It’s been a while since I’ve looked forward to anything made by John Woo – (Hoo)! He sorta dropped the ball since his first few US attempts, most notably Face-Off, and over the past 12 years made a bunch of mediocre cookie cutter things like Windtalkers and Paycheck (bleh). So it was a relief that I finally saw reason to actually hunt down or even just look forward to a new film by the Woo-ster.
And while Red Cliff didn’t let me down, it is obvious that Mr Woo is attempting to replicate the success of The Lord of the Rings, an admirable goal that is perhaps let down by a story that, although true, is just not “epic” enough to warrant a triple play in the first place.
While I was watching the first 30 minutes or so I couldn’t help but recall distinctly a PS2 game called Dynasty Warriors, which basically had you play as a random significant Chinese historical figure as he hacked and slashed his way through prominent battles in Chinese history. As you progressed through the battle you’d periodically come up against other prominent generals and leaders in the enemy ranks, ultimately culminating in a showdown between your character and the boss man of the opponents.
It was a cool game but I never really thought much of the actual battles depicted in the game as being factual until seeing Red Cliff, every few minutes I thought “hang on, I remember him from that game”. Believe it or not, a video game I haven’t played for at least 8 years actually helped me keep track of the events and characters in an historical picture based on true events.
Red Cliff is all about a battle between a huge army led by a corrupt leader named Cao-Cao and a far smaller army of the combined forces of Lui Bei and Sun Quan. Not to drag out the cliched and racist gag of they all look the same, but there are so many characters in the early stages of this film that I at times couldn’t work out who was a good guy and who was a bad guy.
About half way into the second hour it is clear who is a goodie and a baddie, and it is equally clear who will win, because the good guys are really pure and nice and the bad guys are subtly evil. (This being China I would guess that they couldn’t possibly portray a Chinese historical figure of any significance as totally bad or evil.) What? The internet is available in China? I mean no-one from China has ever been anything but supercool.
The battles look pretty awesome in scale, thousands of people appear on screen at once, though it is fairly clear in the later armada scenes that a lot of CGI is used, also the blood gushes freely and is also pretty fake looking. You’ll find no scragging and dirty tricks here, every move is carefully choreographed and flows smoothly, and though it looks gorgeous no-one will mistake this for documentary battle footage. In one huge chaotic battle a general fights many opponents single handedly and defeats them all… Not enough? Did I mention he was holding a newborn baby all the while?! I didn’t? I’m pretty sure I did!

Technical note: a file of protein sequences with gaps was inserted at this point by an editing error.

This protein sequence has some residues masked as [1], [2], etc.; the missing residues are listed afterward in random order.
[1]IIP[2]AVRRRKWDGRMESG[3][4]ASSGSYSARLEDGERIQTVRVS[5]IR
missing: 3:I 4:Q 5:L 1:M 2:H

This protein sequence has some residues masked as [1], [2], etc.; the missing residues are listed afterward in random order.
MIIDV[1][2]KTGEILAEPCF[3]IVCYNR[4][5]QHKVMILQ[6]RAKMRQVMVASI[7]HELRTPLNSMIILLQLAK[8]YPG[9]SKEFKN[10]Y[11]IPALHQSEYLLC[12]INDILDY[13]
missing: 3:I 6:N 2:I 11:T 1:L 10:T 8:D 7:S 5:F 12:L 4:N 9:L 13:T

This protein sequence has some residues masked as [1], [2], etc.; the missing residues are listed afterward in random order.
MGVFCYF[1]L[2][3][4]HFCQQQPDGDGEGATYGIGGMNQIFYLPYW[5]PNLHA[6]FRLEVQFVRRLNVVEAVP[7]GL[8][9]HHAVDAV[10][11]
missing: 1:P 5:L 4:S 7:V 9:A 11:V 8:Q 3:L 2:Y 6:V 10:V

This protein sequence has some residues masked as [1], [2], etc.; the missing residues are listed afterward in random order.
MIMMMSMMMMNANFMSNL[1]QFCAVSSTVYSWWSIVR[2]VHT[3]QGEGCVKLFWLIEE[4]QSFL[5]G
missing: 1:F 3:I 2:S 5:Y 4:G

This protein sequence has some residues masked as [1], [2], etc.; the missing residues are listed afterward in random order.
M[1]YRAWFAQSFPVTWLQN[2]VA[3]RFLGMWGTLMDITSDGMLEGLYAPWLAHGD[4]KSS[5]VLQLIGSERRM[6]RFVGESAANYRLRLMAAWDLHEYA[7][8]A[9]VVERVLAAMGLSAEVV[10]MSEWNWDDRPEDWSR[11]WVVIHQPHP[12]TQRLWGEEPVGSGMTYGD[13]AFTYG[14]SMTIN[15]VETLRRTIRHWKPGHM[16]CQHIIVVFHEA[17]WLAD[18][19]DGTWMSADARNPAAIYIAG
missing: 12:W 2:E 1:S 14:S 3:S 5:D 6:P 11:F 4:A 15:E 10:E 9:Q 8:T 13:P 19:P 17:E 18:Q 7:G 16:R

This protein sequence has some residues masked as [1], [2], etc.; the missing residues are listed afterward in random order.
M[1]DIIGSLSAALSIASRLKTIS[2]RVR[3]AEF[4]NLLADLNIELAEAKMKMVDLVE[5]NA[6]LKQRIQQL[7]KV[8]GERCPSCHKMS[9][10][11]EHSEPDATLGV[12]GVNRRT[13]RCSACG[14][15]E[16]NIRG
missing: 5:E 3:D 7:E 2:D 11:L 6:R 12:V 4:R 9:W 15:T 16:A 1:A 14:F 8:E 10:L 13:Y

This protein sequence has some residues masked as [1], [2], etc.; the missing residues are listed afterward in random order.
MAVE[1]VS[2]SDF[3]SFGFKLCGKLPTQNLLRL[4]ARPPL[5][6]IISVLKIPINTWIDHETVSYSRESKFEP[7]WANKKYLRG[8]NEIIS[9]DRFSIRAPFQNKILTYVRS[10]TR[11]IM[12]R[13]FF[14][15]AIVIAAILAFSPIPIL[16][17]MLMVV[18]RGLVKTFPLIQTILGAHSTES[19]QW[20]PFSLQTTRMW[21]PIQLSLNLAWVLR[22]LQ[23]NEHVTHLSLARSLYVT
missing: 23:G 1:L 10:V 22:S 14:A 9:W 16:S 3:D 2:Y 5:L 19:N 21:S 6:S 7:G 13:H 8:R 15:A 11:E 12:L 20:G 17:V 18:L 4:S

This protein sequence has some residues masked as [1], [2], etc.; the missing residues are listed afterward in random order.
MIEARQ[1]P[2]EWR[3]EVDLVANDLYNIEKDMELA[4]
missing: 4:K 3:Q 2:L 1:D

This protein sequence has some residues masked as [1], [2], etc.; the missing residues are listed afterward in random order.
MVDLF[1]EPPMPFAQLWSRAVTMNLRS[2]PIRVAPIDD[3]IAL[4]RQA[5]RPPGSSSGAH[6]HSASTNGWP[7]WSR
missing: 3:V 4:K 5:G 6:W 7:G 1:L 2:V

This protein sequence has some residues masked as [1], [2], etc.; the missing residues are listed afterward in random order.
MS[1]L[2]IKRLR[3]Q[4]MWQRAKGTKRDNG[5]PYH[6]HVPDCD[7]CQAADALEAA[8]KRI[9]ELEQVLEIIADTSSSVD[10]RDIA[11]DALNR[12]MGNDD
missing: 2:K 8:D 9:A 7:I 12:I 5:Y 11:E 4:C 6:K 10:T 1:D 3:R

To sum up the three hour movie in about thirty seconds: Cao-Cao is the leader of the Emporer’s army, but he’s shonky and basically bullies the Emporer into rubber-stamping a war against two armies from the South of China, so that he might wipe out his primary opposition and pave the way to him coming back and taking the throne for himself.
The two armies are not nearly as powerful as the Emperor’s army, so Liu Bei sends his envoy Zhu Be to the leader of the second army Sun Quan to ask for his help. Now Zhu Be and Sun Quan are both awesome guys, polite, learned and incredibly tactful, and after they play a tune together and Zhu Be plays midwife to the family horse they decide to join forces to defend themselves.
They realise that even with two armies, they are still severely undermanned, so “300” style they head to an isolated army base known as Red Cliff and dig in. The strength of the underdogs is that they had a strong naval fleet, and the easiest way for an enemy to attack is via the river.
There are the usual big battle movie rules, millions of faceless soldiers are hacked to pieces and die swift and pointless deaths, generals are largely responsible for most of those deaths but never die themselves, probably until the third film I guess.
Cao-Cao throws some feints, uses some red herrings and basically plays dirty pool until the end of the film, which ends not so much on a cliffhanger, but after a longwinded set up for the next major battle, this was a bit of a pisser as just as I was hanging out for one more big fight scene to start, the credits rolled.
I guess that means Red Cliff 2 : Cao-Cao’s Strikes Back is inevitable. I guess now that I am three hours in I’ll check it out, but more because I am a completist and would feel like something was missing in my life without it rather than I think it will be a great movie.
Final Rating – 6.5 / 10. John Woo goes the historical epic to try to regain his mojo with mixed results.